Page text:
In retrospect, maybe anticlimax was inevitable. It was always a shaky idea to center a season of The Boys on a plot to take out Homelander because the show clearly wasn’t getting rid of him. Nor should it! Antony Starr’s performance is the most consistently complicated and entertaining on the show; more importantly, he’s the main villain. I did not expect that he would die this early anyway.
But at this point in the series, the cast is so large and the plot so tangled that a big status quo shift feels necessary — and “The Instant White-Hot Wild” really doesn’t have one. The stakes here feel curiously low compared to season two’s finale when it felt like anything could happen when one big plot win (defeating Stormfront) and one big character win (Butcher promising to take care of a child he never wanted) came with one devastating loss (Becca). This time, there are explosions, lasers, and deadly nerve agents, but when the smoke clears, you remember that not much has changed.
Don’t get me wrong; the finale has plenty of thrills. The Boys are still dealing with a schism, and as a result, there are different, contradictory missions at play. Butcher and Hughie are still a go on transporting Soldier Boy to Vought Tower to find and kill Homelander and Black Noir. But Mother’s Milk, Frenchie, Kimiko, a newly retired Annie, and a newly escaped Maeve are more focused on Soldier Boy, knowing that his standard explosion trick could wipe out thousands this time. The divide becomes further complicated when Butcher knocks Hughie out before he can take more V24, leaving him to hitch a ride with Annie.
In the car, Annie tells Hughie the news about the deadliness of V24, making him realize that Butcher actually saved his life. When they return to home base, he makes the case that they should save Butcher’s, too. But when the team arrives at Butcher’s hideout, their plan falls apart. Maeve switches back to Butcher’s side and throws out Frenchie’s one dose of Novichok, and the gang is briefly locked in a safe.
Of course, none of Butcher’s plan will work unless Soldier Boy sticks to his word. That’s the other biggest question of the episode: How will Soldier Boy’s knowledge of his relation to Homelander affect the mission? Butcher is disconcerted as he trades stories with Soldier Boy about their cold, abusive fathers. Soldier Boy always thought he’d be a better dad than his own.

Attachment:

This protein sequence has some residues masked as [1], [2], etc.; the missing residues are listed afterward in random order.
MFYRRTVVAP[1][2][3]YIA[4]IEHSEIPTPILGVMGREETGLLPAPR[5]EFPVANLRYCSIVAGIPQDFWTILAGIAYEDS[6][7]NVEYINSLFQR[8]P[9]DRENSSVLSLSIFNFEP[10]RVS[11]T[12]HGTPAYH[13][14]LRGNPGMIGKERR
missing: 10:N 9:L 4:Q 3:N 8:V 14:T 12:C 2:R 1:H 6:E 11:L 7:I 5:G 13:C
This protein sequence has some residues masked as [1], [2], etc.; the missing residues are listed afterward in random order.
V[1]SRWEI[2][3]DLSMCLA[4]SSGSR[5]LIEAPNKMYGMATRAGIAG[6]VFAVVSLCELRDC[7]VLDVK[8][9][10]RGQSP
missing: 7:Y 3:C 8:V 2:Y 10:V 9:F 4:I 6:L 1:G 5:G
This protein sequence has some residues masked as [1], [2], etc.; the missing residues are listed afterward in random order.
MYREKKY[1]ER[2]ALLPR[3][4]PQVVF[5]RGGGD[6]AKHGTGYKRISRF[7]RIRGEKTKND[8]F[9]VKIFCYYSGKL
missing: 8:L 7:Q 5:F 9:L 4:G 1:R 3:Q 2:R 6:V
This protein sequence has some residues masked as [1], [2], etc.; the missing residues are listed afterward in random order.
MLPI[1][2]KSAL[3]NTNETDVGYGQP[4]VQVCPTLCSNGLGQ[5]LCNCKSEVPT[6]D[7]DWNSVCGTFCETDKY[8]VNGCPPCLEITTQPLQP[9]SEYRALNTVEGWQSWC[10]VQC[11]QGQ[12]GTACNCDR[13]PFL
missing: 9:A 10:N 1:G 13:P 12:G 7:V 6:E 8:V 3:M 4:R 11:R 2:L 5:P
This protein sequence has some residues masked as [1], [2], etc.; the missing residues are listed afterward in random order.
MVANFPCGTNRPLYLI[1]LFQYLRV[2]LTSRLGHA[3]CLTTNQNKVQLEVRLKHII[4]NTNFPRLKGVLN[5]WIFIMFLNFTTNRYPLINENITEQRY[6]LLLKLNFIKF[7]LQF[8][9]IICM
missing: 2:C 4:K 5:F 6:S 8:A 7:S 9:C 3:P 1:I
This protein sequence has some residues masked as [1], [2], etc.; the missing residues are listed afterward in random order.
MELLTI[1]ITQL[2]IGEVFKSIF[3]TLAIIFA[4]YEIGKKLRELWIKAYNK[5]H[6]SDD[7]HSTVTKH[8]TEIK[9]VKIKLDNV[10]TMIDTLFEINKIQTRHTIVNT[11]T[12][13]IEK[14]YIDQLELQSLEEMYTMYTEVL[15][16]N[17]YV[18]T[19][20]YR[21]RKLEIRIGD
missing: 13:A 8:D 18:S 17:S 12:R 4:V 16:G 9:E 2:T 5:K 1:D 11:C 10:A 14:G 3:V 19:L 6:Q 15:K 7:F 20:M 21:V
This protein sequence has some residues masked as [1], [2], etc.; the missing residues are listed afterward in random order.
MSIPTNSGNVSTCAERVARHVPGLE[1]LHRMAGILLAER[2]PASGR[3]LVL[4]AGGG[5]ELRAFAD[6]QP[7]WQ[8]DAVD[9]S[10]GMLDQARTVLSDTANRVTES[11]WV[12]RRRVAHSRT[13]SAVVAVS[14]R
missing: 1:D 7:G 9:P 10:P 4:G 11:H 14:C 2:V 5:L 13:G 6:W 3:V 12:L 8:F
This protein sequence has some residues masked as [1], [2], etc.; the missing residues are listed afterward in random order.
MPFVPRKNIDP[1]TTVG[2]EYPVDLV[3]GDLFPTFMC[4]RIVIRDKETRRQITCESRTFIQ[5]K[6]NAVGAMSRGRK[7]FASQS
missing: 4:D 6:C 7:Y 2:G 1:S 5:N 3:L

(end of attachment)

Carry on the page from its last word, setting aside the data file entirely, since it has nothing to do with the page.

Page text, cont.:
Homelander is genuine in his desire for a real family, an option that didn’t seem available until now. But it’s also a shrewd tactical move to win over Becca’s son Ryan again and use him to appeal to Soldier Boy — and he can do that now because he got Ryan’s location from Neuman (in exchange for having the Deep kill Dakota Bob’s veep pick, clearing the way for her).
It’s heartbreaking to watch Ryan turn back to Homelander, the monster who abused and imprisoned his mom. And it hurts because it makes sense, even if Ryan’s absence from most of the season makes the turn feel a bit abrupt. Just compare his last interaction with Butcher (his last scene in general, in fact) to his interaction with Homelander: Butcher pushed Ryan away by acting disgusted with him, explicitly blaming him for killing his own mother. Homelander, on the other hand, helps Ryan understand that Becca’s death wasn’t his fault, that sometimes these accidents happen with their abilities. Here’s Ryan’s actual dad, telling him that he loves him unconditionally. Of course he’s susceptible.
The final blowout of the season happens, as expected, at Vought. Soldier Boy ends up sticking to the plan, attacking Homelander despite his impassioned pitch for a two-strongest-people-in-the-world alliance. To Soldier Boy, Homelander is just a “weak, sniveling pussy starved for attention,” “a fucking disappointment.” It’s the same language Soldier Boy’s own father used, going directly against Soldier Boy’s earlier musing about breaking the cycle. And it connects back to Butcher, whose flashbacks in the last episode showed exactly how violence can become normalized to the point that hurting someone becomes automatic.
But Ryan blasts Soldier Boy before he can finish the job, and then Soldier Boy hits Ryan back. It’s the final, personal element needed to wake Butcher up to the reality of what he’s compromising by partnering with Soldier Boy. So we get a brief rematch of the Homelander-Soldier Boy-Butcher fight from “Herogasm,” except this time, Butcher and Homelander are, oddly enough, on the same side. Maeve gets in on it, too, though she’s still focused on the initial mission — and in a gnarly shot late in their brawl, Homelander takes out her eye.
The rest of the Boys arrive just in time to save Butcher and immediately get to work. Frenchie throws together a last-minute Russian nerve agent, while Kimiko happily gets back to brutally killing whoever comes anywhere near him. Hughie evacuates the building, but his biggest win is blasting the studio lights to boost Annie’s power enough to incapacitate Soldier Boy. Hughie’s ego trip lasted far too long this season, and his revelation in this episode is predictable — strength doesn’t always come from superpowers, and sometimes it’s heroic just to be there and support the people you love — but it’s still a triumphant moment.